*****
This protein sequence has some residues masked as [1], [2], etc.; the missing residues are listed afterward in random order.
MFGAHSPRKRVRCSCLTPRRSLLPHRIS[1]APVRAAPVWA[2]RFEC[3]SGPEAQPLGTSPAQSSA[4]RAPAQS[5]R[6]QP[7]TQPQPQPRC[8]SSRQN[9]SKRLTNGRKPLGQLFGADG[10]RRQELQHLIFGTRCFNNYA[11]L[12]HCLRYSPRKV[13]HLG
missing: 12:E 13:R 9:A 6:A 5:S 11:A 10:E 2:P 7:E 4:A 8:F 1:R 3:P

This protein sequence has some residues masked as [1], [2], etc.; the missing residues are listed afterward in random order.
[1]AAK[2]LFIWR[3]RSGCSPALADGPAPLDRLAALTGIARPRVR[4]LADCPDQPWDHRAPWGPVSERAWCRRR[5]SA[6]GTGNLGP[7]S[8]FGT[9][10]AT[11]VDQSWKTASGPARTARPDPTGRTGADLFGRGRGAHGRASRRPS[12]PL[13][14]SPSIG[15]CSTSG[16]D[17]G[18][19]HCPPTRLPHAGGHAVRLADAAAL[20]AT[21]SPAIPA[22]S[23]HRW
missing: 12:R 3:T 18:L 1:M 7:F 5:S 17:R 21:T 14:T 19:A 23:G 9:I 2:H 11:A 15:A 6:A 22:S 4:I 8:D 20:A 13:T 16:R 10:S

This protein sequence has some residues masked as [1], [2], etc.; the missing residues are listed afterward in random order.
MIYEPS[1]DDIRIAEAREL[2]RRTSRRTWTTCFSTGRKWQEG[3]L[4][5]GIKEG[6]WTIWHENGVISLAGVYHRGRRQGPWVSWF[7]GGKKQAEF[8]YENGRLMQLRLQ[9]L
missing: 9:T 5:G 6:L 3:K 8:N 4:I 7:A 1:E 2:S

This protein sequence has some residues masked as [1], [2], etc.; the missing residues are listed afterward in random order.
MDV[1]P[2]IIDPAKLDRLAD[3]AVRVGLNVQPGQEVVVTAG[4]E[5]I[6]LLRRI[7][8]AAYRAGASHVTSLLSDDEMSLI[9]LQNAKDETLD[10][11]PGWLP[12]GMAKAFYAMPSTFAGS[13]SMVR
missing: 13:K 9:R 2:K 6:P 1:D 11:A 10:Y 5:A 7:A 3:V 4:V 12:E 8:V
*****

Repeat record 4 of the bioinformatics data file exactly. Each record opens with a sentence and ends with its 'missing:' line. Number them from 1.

This protein sequence has some residues masked as [1], [2], etc.; the missing residues are listed afterward in random order.
MDV[1]P[2]IIDPAKLDRLAD[3]AVRVGLNVQPGQEVVVTAG[4]E[5]I[6]LLRRI[7][8]AAYRAGASHVTSLLSDDEMSLI[9]LQNAKDETLD[10][11]PGWLP[12]GMAKAFYAMPSTFAGS[13]SMVR
missing: 13:K 9:R 2:K 6:P 1:D 11:A 10:Y 5:A 7:A 3:V 4:V 12:E 8:V